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The Kidney Cancer Association (KCA) and the Chromophobe and Oncocytic Tumor Alliance (COA) will co-sponsor a 2024 research award specifically for researchers investigating distinguishing biological hallmarks of and treatments for chromophobe renal cell carcinoma (chRCC), a rare type of kidney cancer.

This Chromophobe RCC Focus Award will provide $75,000 for one year to the selected researcher. It is one of four research awards the KCA is funding in 2024.

Katie Coleman, COA’s founder who has been fundraising to bring this award to fruition since 2022, said providing strong support for researchers with a personal interest in and passion for chRCC research will be a key facet of this award. ChRCC accounts for about 5% of all renal cell carcinomas diagnosed each year.

“We know studying rare kidney cancers hasn’t always been easy,” Coleman said. “There are infrastructure, institutional, and logistical challenges that have made research difficult in the past. We know even when there is interest, there may not always be systems in place to support and sustain efforts or progress. But chRCC in the metastatic setting often doesn’t respond well to the existing treatments and therapies, highlighting an urgent need for dedicated research and treatments tailored to its biology.”

Coleman was diagnosed with a rare kidney cancer herself a few years ago, which gave her new insights about limited funding and support for rare cancers and research and ignited a passion for creating new vehicles of support for those interested in researching these diseases.

In addition to an interest in rare kidney cancer research, the Chromophobe RCC Focus Award will ideally support researchers whose projects suggest future directions to advance the field.

“Our aim with this grant – and more broadly with COA – is to establish a network and foundation of support to expand existing or establish new research programs for chRCC,” Coleman said. “We are looking for researchers who have an interest and passion for studying chRCC and believe in supporting their efforts from several angles, ensuring they have what they need to be successful and to continue their research beyond this seed funding. Building this kind of dynamic ecosystem around chRCC will be critical in seeing the advances necessary for patients.”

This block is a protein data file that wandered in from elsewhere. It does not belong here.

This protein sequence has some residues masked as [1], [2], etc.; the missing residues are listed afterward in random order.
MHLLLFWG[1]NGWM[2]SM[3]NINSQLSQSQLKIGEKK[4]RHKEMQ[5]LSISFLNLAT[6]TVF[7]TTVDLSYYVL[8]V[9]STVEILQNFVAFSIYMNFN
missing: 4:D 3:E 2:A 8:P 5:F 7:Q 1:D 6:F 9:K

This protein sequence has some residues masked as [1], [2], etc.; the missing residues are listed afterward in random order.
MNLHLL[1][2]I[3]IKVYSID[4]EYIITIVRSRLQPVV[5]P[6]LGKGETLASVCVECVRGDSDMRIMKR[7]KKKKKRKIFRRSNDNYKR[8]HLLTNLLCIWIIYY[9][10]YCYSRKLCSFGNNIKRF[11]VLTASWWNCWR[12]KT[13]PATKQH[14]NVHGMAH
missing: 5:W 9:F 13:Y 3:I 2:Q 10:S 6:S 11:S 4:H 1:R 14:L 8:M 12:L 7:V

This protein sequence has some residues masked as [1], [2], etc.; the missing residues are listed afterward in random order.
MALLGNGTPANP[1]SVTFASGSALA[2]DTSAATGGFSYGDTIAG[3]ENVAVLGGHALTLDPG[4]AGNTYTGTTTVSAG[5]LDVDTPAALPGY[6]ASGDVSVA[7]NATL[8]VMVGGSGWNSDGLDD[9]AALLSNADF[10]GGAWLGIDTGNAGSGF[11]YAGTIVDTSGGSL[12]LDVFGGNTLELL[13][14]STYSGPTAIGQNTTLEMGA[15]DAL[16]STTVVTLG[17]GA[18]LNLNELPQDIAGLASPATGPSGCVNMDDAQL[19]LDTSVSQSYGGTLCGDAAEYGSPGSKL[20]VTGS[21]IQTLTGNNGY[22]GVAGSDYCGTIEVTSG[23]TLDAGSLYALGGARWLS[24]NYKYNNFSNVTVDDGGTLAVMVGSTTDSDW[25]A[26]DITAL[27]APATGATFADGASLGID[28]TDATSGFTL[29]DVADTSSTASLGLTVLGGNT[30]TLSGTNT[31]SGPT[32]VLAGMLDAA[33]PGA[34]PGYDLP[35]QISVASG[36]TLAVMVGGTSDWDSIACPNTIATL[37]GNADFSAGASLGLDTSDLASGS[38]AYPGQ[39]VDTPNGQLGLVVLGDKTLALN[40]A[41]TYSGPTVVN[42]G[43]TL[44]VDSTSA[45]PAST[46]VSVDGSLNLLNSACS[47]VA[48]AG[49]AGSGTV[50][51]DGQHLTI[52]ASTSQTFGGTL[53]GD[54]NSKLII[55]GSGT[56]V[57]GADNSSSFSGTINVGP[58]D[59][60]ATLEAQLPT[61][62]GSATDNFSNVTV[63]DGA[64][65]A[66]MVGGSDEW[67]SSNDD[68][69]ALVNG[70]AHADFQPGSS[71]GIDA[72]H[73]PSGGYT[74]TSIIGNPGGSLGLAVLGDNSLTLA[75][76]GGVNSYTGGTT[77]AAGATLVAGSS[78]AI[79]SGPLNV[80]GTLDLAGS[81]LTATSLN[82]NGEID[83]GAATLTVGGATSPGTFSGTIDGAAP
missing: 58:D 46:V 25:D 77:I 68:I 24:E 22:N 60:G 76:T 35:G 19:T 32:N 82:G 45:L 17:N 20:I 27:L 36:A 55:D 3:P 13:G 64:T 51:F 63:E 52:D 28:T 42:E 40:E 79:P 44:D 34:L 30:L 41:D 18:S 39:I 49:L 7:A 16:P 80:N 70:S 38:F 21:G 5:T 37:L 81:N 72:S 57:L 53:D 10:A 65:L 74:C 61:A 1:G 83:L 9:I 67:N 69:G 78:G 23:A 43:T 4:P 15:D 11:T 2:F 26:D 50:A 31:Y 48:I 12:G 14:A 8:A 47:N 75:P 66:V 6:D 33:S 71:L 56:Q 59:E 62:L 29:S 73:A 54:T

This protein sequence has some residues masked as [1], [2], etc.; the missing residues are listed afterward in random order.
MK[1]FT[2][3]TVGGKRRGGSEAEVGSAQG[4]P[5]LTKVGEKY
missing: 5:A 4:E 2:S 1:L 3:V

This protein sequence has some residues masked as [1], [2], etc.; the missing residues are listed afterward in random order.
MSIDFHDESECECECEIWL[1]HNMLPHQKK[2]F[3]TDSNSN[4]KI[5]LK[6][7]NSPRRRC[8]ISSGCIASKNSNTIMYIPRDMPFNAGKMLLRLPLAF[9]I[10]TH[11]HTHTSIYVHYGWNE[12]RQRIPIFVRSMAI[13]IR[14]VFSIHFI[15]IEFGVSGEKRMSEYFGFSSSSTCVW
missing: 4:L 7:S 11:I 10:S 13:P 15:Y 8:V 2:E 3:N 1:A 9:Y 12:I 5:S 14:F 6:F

“I am thrilled about the prospects of this new initiative and its potential impact,” said Dr. Salvatore La Rosa, KCA’s Chief Scientific Officer. “The KCA Award Program is a catalyst for pioneering research and we hope this Chromophobe RCC Focus Award will play a crucial role in nurturing future leaders in chRCC and bringing greater awareness to rare kidney cancers. Our partnership with COA, bolstered by Katie’s insightful approach and the grant’s design, allows us to assess both the merit of individual proposals and the dedication to establishing or enhancing a sustained focus on this particular subtype of kidney cancer.”

The KCA’s 2024 Award Program is currently open for applications. This year, the program offers four awards that provide one year of funding to promising early- to mid-career investigators to foster innovative kidney cancer research: the Chromophobe RCC Focus Award and three Trailblazer Awards ($75,000) for any area of focus in kidney cancer. One of the Trailblazer Awards is once again in partnership with the Michael and Ina Korek Foundation.

Applications will be accepted through April 15, 2024. Award recipients will be announced in summer 2024.

Learn more about the KCA’s 2024 Award Program and submit an application.

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About the Chromophobe and Oncocytic Tumor Alliance

The Chromophobe and Oncocytic Tumor Alliance (COA) funds research that aims to identify biological hallmarks of chromophobe renal cell carcinoma (chRCC) to deepen learnings across institutions and to support efforts that aim to identify and test distinct therapeutic approaches. Additionally, COA aims to promote collaboration, create resources for those affected by the disease and to advance the understanding of chRCC through the dissemination of knowledge and research.

About the Kidney Cancer Association

The Kidney Cancer Association is a global community dedicated to serving and empowering patients and caregivers, and leading change through advocacy, research, and education in order to be the universal leader in finding the cure for kidney cancer. Founded in 1990 by Eugene P. Schonfeld and a small group of patients and doctors in Chicago, Illinois, the KCA has grown into an international non-profit organization based in Houston, Texas. The KCA promotes scientific advances through two annual research symposiums and a robust grant program, participates in legislative advocacy, and seeks to be a source of education and resources for patients, caregivers, and anyone impacted by kidney cancer.

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Radha Chitale
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